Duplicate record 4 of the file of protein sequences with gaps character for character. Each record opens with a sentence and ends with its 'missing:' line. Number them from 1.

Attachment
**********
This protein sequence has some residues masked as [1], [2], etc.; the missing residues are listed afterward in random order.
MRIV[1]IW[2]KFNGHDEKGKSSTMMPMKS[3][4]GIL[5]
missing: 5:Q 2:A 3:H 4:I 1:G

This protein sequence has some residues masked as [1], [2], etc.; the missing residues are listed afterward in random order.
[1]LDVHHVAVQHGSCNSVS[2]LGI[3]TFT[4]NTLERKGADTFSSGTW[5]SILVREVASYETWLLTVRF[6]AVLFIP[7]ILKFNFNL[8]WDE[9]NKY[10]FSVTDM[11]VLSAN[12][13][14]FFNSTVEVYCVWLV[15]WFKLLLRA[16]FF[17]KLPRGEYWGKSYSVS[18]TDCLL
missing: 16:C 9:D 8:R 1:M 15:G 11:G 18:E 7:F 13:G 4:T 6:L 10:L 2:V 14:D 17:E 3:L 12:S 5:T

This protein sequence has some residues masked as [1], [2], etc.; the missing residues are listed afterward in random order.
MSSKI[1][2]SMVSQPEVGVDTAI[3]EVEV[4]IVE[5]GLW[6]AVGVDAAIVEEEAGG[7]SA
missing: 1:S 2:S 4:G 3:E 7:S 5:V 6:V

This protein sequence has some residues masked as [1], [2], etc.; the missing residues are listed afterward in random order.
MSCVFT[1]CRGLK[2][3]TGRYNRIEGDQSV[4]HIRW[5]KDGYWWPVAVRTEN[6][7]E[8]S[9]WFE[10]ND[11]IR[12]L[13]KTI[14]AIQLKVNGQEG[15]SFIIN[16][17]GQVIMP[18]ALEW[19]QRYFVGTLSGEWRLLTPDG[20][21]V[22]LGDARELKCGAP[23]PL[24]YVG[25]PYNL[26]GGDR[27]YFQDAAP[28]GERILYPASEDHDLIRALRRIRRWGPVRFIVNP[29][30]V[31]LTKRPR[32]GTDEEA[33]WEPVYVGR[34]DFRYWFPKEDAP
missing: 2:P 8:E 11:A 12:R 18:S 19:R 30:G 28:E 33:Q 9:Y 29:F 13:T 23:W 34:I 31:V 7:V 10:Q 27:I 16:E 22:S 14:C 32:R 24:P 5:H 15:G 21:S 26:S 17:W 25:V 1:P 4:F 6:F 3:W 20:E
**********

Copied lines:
This protein sequence has some residues masked as [1], [2], etc.; the missing residues are listed afterward in random order.
MSCVFT[1]CRGLK[2][3]TGRYNRIEGDQSV[4]HIRW[5]KDGYWWPVAVRTEN[6][7]E[8]S[9]WFE[10]ND[11]IR[12]L[13]KTI[14]AIQLKVNGQEG[15]SFIIN[16][17]GQVIMP[18]ALEW[19]QRYFVGTLSGEWRLLTPDG[20][21]V[22]LGDARELKCGAP[23]PL[24]YVG[25]PYNL[26]GGDR[27]YFQDAAP[28]GERILYPASEDHDLIRALRRIRRWGPVRFIVNP[29][30]V[31]LTKRPR[32]GTDEEA[33]WEPVYVGR[34]DFRYWFPKEDAP
missing: 2:P 8:E 11:A 12:R 18:S 19:R 30:G 28:E 33:Q 9:Y 29:F 13:T 23:W 34:I 31:V 7:V 10:Q 27:I 16:E 22:S 14:C 32:R 24:P 5:H 15:G 21:S 26:S 17:W 25:V 1:P 4:F 6:F 3:W 20:E